Looping through the array, use jQuery.ajax with dataType: "text" to download your scripts as text. In the done handler of the ajax call, store the text content of the file (which is passed in first argument) in the appropriate object, increment a counter, and call an "alldone" function when that counter is equal to the number of files you are downloading in this manner.

In the "alldone" function (or later) do the following: Loop through your array again, and for each entry, use document.createElement("script"), document.createTextNode(...), and (...scriptNode...).appendChild(...) to dynamically generate scripts having the intended source inline, rather than via "src" attribute. Finally, do document.head.appendChild(...scriptNode...), which is the point when that script is executed.

I have used this technique in a project where I needed to use frames, where several frames and/or the frameset need identical JavaScript files, in order to make sure each of those files is requested only once from the server.

Code (tested and working) follows

<!DOCTYPE HTML PUBLIC "-//W3C//DTD HTML 4.01 Frameset//EN" "http://www.w3.org/TR/html4/frameset.dtd">
        <script id="scriptData">
            var scriptData = [
                { name: "foo"    , url: "path/to/foo"    },
                { name: "bar"    , url: "path/to/bar"    }
        <script id="scriptLoader">
            var LOADER = {
                loadedCount: 0,
                toBeLoadedCount: 0,
                load_jQuery: function (){
                    var jqNode = document.createElement("script");
                    jqNode.setAttribute("src", "/path/to/jquery");
                    jqNode.setAttribute("onload", "LOADER.loadScripts();");
                    jqNode.setAttribute("id", "jquery");
                loadScripts: function (){
                    var scriptDataLookup = this.scriptDataLookup = {};
                    var scriptNodes = this.scriptNodes = {};
                    var scriptNodesArr = this.scriptNodesArr = [];
                    for (var j=0; j<scriptData.length; j++){
                        var theEntry = scriptData[j];
                        scriptDataLookup[theEntry.name] = theEntry;
                    //console.log(JSON.stringify(scriptDataLookup, null, 4));
                    for (var i=0; i<scriptData.length; i++){
                        var entry = scriptData[i];
                        var name = entry.name;
                        var theURL = entry.url;
                        var node = document.createElement("script");
                        node.setAttribute("id", name);
                        scriptNodes[name] = node;
                            method   : "GET",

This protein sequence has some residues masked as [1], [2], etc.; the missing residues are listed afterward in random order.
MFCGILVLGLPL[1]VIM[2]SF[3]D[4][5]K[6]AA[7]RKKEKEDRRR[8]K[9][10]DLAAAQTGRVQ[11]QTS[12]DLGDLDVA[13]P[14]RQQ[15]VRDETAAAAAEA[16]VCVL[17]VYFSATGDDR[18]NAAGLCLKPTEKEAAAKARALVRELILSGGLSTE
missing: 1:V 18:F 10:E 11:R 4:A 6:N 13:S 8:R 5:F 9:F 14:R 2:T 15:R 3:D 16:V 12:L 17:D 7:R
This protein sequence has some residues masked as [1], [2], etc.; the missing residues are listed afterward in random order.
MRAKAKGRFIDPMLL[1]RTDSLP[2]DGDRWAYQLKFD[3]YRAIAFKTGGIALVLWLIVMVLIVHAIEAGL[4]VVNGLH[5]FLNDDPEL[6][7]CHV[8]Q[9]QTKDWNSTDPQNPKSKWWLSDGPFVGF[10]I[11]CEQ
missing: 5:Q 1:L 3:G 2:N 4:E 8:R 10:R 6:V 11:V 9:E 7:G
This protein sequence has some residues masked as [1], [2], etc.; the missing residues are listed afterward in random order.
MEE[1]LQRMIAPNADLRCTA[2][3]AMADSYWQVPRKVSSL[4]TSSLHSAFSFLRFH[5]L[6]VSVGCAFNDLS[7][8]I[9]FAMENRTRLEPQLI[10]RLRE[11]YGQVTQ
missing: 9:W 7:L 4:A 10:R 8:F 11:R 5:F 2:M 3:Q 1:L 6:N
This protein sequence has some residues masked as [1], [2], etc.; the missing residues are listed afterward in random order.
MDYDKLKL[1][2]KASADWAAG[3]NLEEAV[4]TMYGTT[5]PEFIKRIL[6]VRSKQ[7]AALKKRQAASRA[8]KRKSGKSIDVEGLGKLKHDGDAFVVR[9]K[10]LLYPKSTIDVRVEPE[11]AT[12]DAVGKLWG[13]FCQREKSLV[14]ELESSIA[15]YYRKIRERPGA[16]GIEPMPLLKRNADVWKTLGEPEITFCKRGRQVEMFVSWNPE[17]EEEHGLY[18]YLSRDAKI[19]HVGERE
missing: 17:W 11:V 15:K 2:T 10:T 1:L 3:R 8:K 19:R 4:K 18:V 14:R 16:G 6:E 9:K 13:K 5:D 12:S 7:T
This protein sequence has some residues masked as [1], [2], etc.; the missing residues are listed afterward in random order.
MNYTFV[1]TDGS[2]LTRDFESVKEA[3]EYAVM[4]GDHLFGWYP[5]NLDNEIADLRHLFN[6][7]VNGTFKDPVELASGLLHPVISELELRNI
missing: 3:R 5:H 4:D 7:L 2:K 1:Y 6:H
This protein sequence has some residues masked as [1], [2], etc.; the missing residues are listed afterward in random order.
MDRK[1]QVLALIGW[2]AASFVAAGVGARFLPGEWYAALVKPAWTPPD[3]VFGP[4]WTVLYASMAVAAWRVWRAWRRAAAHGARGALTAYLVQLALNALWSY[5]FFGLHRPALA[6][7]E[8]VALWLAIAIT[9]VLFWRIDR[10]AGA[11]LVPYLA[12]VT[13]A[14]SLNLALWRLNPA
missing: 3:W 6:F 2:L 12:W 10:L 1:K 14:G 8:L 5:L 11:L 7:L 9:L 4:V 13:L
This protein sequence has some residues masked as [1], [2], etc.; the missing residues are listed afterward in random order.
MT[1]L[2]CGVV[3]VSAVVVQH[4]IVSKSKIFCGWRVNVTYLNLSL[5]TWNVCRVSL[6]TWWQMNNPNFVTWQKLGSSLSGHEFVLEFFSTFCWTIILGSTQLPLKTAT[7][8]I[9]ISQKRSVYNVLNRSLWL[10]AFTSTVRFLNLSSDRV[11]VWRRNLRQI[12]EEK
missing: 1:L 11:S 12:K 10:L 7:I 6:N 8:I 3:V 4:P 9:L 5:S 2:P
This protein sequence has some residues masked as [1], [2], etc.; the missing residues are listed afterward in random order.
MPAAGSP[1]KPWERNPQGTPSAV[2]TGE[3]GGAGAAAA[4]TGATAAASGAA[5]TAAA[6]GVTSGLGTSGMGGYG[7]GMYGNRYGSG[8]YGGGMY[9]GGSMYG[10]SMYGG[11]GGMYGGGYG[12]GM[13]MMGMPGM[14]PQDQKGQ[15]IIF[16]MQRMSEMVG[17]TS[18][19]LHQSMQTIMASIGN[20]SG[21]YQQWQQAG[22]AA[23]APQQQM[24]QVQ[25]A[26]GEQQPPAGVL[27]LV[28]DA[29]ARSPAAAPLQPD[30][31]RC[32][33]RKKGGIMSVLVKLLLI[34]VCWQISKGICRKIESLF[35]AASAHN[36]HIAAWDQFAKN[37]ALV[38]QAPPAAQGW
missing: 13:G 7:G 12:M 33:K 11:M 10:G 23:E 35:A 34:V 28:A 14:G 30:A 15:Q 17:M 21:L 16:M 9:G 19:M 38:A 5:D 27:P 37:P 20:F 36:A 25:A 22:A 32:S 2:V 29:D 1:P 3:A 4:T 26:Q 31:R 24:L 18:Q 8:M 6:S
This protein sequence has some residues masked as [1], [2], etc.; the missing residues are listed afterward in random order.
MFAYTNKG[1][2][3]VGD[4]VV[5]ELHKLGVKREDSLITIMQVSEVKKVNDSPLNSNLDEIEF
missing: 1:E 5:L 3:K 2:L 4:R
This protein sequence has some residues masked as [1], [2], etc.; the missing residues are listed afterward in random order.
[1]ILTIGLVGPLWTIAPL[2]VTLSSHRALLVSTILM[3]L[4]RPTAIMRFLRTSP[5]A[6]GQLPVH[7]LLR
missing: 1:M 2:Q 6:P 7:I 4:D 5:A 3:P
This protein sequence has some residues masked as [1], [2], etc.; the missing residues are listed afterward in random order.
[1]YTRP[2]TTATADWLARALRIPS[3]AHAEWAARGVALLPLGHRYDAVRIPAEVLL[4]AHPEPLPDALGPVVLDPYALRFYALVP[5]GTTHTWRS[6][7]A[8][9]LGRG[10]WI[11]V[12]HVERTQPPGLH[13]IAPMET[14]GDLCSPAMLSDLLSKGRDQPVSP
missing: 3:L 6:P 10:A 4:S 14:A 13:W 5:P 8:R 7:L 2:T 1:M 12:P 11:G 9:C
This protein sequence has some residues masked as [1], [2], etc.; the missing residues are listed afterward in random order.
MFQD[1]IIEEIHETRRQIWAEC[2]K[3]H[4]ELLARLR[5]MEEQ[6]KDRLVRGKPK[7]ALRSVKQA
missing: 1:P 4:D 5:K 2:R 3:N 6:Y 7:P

url      : theURL,
                            dataType : "text"
                        }).done(this.makeHandler(name, node)).fail(this.makeFailHandler(name, node));
                makeFailHandler: function(name, node){
                    var THIS = this;
                    return function(xhr, errorName, errorMessage){
                        console.log(name, "FAIL");
                makeHandler: function(name, node){
                    var THIS = this;
                    return function (fileContents, status, xhr){
                        //console.log("loaded", name, "content length", fileContents.length, "status", status);
                        //console.log("loaded:", THIS.loadedCount, "/", THIS.toBeLoadedCount);
                        THIS.scriptDataLookup[name].fileContents = fileContents;
                        if (THIS.loadedCount >= THIS.toBeLoadedCount){
                allScriptsLoaded: function(){
                    for (var i=0; i<this.scriptNodesArr.length; i++){
                        var scriptNode = this.scriptNodesArr[i];
                        var name = scriptNode.id;
                        var data = this.scriptDataLookup[name];
                        var fileContents = data.fileContents;
                        var textNode = document.createTextNode(fileContents);
                        document.head.appendChild(scriptNode); // execution is here
                    // call code to make the frames here
    <frameset rows="200pixels,*" onload="LOADER.load_jQuery();">
        <frame src="about:blank"></frame>
        <frame src="about:blank"></frame>

other question closely related to above approach other related question


Why not to try this?

var script = document.createElement('script');
script.src = 'http://path/to/your/script.js';
script.onload = function() {
  // do something here


you can use .onload event to control when it is loaded. One caveat is that .onload() doesn't work in IE and you can use this:

script.onreadystatechange = function() {
  if (/^loaded|complete$/i.test(this.readyState)) {
    // loaded

Additionally adding scripts via DOM is non-blocking and i believe you can perfectly achieve your goals with this approach.

  • 1
    thanks, I knew that technique, but I need to control when the script is parsed and executed. – Martin Borthiry Jun 19 '12 at 16:27

I've answered the same question there:


just use the <link> tag to preload your script and then you can use it with the <script> tag

eg: <link href="/js/script-to-preload.js" rel="preload" as="script">